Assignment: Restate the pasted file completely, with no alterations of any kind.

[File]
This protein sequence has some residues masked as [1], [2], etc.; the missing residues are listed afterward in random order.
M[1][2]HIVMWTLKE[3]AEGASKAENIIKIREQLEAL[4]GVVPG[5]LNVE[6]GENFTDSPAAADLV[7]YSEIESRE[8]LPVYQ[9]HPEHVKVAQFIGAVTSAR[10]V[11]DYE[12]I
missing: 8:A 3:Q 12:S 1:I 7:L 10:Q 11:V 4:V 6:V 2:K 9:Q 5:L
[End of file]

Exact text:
This protein sequence has some residues masked as [1], [2], etc.; the missing residues are listed afterward in random order.
M[1][2]HIVMWTLKE[3]AEGASKAENIIKIREQLEAL[4]GVVPG[5]LNVE[6]GENFTDSPAAADLV[7]YSEIESRE[8]LPVYQ[9]HPEHVKVAQFIGAVTSAR[10]V[11]DYE[12]I
missing: 8:A 3:Q 12:S 1:I 7:L 10:Q 11:V 4:V 6:V 2:K 9:Q 5:L